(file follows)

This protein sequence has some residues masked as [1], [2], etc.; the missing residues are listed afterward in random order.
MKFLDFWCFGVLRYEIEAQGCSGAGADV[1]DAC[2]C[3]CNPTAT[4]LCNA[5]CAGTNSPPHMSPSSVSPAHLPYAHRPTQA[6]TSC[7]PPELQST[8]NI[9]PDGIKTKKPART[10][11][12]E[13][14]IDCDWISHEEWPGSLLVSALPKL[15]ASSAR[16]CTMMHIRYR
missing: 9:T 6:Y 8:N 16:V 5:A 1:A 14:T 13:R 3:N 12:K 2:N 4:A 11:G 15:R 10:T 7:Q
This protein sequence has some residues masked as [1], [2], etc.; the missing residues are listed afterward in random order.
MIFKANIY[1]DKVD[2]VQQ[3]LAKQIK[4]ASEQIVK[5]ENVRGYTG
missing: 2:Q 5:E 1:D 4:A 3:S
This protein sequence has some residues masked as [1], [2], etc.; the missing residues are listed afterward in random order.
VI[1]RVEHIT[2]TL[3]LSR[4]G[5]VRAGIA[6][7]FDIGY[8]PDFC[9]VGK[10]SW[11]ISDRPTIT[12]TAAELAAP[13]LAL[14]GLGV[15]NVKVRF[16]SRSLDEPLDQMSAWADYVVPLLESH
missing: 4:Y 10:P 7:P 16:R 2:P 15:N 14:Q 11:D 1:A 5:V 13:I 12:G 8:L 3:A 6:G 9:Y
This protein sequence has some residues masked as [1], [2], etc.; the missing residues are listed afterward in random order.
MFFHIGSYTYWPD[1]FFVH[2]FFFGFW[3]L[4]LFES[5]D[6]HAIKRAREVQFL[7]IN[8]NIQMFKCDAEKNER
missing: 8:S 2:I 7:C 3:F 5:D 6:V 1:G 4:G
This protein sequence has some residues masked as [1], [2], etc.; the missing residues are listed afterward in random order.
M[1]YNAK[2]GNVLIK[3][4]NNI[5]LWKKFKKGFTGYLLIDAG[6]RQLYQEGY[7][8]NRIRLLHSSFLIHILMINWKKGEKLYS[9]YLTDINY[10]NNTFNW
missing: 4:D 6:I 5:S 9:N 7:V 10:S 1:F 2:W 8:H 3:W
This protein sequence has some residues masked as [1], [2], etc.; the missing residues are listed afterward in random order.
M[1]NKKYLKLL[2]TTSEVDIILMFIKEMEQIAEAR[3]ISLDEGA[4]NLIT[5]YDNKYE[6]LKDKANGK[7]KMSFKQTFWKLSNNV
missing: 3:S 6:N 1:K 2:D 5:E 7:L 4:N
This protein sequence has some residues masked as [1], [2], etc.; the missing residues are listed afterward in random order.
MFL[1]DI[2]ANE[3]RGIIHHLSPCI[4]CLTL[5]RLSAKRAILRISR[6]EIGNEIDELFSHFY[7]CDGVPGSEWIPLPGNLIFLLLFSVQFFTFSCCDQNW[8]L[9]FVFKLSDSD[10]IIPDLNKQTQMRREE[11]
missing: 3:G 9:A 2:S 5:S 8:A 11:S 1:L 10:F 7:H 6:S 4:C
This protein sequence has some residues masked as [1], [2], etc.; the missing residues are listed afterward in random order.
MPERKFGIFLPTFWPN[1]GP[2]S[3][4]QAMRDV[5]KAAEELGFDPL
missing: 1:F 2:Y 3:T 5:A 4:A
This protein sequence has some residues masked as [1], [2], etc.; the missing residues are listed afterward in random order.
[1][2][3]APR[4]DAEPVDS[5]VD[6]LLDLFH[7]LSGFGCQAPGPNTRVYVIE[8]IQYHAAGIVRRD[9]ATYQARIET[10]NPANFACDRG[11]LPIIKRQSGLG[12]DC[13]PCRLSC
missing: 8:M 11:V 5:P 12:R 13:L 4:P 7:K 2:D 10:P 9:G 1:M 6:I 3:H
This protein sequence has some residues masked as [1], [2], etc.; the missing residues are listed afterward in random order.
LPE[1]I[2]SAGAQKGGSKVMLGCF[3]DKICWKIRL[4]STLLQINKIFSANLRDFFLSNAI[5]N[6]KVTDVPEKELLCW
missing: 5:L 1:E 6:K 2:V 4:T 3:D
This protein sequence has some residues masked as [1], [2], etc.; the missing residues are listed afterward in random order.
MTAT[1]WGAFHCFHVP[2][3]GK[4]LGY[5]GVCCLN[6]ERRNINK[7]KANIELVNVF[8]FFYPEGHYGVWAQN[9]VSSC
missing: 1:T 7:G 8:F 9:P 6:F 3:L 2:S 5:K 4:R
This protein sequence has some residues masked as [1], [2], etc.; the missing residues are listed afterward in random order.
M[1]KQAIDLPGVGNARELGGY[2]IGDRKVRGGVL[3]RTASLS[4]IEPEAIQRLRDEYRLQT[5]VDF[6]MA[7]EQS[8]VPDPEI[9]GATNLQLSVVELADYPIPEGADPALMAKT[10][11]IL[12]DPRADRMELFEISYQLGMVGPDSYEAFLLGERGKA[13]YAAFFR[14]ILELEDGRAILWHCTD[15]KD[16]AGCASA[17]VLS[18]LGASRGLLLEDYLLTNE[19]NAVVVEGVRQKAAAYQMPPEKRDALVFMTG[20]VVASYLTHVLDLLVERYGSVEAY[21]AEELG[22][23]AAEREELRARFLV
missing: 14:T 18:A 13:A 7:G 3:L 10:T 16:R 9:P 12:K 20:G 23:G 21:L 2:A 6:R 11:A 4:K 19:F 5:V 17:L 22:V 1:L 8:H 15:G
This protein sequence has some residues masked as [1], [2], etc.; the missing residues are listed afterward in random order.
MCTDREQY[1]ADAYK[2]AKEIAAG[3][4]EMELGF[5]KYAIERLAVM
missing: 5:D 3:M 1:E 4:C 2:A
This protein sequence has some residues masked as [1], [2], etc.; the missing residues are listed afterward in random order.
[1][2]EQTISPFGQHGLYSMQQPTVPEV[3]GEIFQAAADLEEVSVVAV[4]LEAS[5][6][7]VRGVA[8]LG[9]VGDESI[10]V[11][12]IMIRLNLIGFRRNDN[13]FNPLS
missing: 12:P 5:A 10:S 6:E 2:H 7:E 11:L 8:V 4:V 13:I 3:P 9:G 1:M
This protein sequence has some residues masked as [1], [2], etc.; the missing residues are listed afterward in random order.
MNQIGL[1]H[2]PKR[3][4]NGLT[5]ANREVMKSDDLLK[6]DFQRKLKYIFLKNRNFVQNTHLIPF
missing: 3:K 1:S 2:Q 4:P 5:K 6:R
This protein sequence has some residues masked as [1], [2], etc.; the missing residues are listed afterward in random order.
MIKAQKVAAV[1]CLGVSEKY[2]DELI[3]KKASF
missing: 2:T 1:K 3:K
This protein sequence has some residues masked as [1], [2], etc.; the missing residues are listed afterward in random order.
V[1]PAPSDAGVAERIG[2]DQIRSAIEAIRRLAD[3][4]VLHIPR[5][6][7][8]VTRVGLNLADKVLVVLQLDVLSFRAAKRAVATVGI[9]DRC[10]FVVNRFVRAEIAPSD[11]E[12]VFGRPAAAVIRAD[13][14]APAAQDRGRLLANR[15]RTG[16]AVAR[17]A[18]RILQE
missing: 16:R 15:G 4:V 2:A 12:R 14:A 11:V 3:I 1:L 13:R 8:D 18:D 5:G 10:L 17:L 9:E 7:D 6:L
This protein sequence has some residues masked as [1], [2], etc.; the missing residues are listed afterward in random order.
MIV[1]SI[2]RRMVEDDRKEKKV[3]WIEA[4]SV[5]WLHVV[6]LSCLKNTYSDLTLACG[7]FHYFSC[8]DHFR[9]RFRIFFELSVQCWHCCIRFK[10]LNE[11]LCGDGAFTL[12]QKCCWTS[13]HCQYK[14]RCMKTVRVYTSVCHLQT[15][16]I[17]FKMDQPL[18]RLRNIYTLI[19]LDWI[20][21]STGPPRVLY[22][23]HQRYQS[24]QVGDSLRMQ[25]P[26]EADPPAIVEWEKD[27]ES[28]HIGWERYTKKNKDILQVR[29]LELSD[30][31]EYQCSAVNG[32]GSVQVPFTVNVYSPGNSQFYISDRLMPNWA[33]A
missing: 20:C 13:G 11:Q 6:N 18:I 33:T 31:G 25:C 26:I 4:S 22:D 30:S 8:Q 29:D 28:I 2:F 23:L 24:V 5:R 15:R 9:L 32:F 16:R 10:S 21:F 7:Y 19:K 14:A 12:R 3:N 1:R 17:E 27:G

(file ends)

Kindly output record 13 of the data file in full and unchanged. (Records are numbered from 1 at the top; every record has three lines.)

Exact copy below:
This protein sequence has some residues masked as [1], [2], etc.; the missing residues are listed afterward in random order.
MCTDREQY[1]ADAYK[2]AKEIAAG[3][4]EMELGF[5]KYAIERLAVM
missing: 5:D 3:M 1:E 4:C 2:A